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General Dynamics delivers

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Posted: Friday, August 15, 2003 11:10 pm | Updated: 1:10 pm, Thu Oct 6, 2011.

Scottsdale-based General Dynamics Decision Systems has delivered its first Unit Operations Center to the U.S. Marine Corps as part of a $600 million-plus, five-year contract.

The mobile command and control operations center will provide Marine commanders with standardized, portable workstations supporting data systems and other software.

Brig. Gen. William Catto, who is the commanding general of Marine Corps Systems Command, was on hand for the delivery of the first center at the Scottsdale facility.

“Battlefield commanders will have the power to decide and the certainty to act, utilizing information on digital smart boards, rather than paper maps,” he said. “The Unit Operations Center will re-host current Marine Corps mission application software, interface to current Marine Corps communication equipment and represent a much smaller footprint over the size, weight and flexibility of our current operation centers.”

This is the largest Marine Corps program ever executed by General Dynamics in Scottsdale, said Manny Mora, vice president and general manager of integrated systems.

“This is significant for us and it also is taking us a step with a new customer in a new area that we haven't been in before in the last few years,” he said. “We're integrating, not just software and hardware that we design here, but software and hardware from other companies, from other U.S. agencies. There's Army software in there and Air Force software in there.”

The Unit Operations Center delivered Friday will be tested by the 6th Marine Regiment at Camp Lejeune, N.C., where the Marines will evaluate how it solves command and control issues identified during the war with Iraq.

General Dynamics engineers are working with the Marines and providing training, and will be accepting feedback concerning what the Marines do and don't like, and making adjustments, Mora said.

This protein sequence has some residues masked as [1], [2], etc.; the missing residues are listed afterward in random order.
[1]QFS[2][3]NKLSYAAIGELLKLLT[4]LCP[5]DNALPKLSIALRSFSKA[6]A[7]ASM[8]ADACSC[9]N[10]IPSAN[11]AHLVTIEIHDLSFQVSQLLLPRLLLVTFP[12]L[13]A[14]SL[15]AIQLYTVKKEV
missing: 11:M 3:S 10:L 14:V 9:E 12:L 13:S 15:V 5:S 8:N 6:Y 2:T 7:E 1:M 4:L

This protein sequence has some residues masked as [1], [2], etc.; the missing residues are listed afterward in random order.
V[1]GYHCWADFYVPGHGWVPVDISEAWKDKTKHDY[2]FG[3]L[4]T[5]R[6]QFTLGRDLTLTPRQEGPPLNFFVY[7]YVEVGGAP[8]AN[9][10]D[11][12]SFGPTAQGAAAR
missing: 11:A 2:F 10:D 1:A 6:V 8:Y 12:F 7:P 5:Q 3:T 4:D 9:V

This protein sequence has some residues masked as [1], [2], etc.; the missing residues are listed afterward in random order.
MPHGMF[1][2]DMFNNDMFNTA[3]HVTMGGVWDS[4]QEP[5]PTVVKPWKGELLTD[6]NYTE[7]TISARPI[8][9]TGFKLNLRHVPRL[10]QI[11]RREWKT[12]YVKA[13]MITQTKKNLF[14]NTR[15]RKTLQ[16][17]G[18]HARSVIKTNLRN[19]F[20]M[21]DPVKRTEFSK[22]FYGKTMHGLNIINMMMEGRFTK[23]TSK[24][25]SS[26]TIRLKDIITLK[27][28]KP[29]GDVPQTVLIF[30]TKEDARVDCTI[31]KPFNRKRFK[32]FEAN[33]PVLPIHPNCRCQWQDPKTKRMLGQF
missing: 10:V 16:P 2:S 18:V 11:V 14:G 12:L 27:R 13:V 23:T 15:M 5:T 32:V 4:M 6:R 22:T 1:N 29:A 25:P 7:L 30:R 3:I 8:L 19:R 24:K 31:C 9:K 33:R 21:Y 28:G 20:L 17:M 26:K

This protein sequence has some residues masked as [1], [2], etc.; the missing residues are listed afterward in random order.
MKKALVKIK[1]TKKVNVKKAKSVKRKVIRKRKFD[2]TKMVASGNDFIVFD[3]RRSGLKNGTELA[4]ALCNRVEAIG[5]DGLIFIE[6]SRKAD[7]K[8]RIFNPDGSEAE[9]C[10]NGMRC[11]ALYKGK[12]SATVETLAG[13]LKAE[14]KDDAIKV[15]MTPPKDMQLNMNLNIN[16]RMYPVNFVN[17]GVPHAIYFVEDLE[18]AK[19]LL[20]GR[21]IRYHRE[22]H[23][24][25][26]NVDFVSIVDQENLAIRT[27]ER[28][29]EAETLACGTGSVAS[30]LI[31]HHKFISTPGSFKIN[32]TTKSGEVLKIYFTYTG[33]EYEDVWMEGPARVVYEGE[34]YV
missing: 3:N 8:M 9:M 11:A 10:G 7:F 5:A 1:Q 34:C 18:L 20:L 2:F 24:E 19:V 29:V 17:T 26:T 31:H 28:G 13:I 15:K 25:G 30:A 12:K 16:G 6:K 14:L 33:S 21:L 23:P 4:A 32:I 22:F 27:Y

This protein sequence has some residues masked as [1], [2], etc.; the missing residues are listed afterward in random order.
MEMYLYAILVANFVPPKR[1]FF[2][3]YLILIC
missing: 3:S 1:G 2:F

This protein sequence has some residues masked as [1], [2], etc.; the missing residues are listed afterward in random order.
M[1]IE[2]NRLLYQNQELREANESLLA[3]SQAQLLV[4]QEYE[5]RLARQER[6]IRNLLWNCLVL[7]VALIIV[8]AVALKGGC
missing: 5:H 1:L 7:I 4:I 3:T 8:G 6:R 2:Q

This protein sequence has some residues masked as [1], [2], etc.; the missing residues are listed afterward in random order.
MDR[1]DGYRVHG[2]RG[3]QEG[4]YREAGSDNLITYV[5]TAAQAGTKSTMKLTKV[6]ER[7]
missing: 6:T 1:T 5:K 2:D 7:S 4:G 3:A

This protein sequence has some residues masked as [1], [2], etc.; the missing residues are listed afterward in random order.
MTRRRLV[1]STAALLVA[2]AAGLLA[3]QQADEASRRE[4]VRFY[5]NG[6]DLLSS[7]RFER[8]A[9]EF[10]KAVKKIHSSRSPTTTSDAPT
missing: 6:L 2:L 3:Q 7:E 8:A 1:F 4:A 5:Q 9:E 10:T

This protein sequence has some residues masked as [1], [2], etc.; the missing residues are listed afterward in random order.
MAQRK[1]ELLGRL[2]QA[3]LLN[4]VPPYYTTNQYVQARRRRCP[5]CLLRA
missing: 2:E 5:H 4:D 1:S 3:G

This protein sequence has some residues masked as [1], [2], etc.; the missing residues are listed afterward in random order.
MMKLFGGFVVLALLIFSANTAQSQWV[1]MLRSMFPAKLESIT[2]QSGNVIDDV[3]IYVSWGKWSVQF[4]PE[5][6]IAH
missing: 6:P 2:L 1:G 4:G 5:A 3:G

“We're continuing what is called a limited-rate initial program,” he said. “This year we'll be building 13 of these to go to other units. We'll continue upgrades, and then Gen. Catto will make a production decision in October of next year. When they release that production decision, then we will go into high-volume production where we will be building up to 60 of these a year.”

The operations center sets up within 40 minutes. It has large screen displays that can take input from any workstation. Tents, trailers, radios, power generation and other tactical hardware are also included for command and control that can be deployed from air, ground or sea.

Traditionally, field comand centers include intelligence, operations and fire support coordination mapboards, and the commander and his/her staff huddle and make decisions and plans based on the information on the mapboards, said Maj. Sherman Bierly, the project officer at Marine Corps Systems Command for the operations center.

“Now with the UOC, all those maps are displayed digitally near real-time, and before a commander can come up with his decisions and courses of action, pretty much all of his staff members see what's happening on the battlefield and already know what kind of decision he is going to make because they all see the same thing.”

General Dynamics was awarded the Unit Operations Center contract in April 2002. It will deliver 355 operation centers to the Marine Corps by 2010.

“When you fight the enemy, your decision cycle needs to be faster than the enemy's, that's the key,” Bierly said. “As you'll see in Iraq, the time that you sense a target and the time that you can bring fires to bear on the target is the key. As other combatants' enemy forces start to also increase their decision cycle, you have to keep pace and be faster than them, make them respond, make them react to you. This gives you the capability to do that.”

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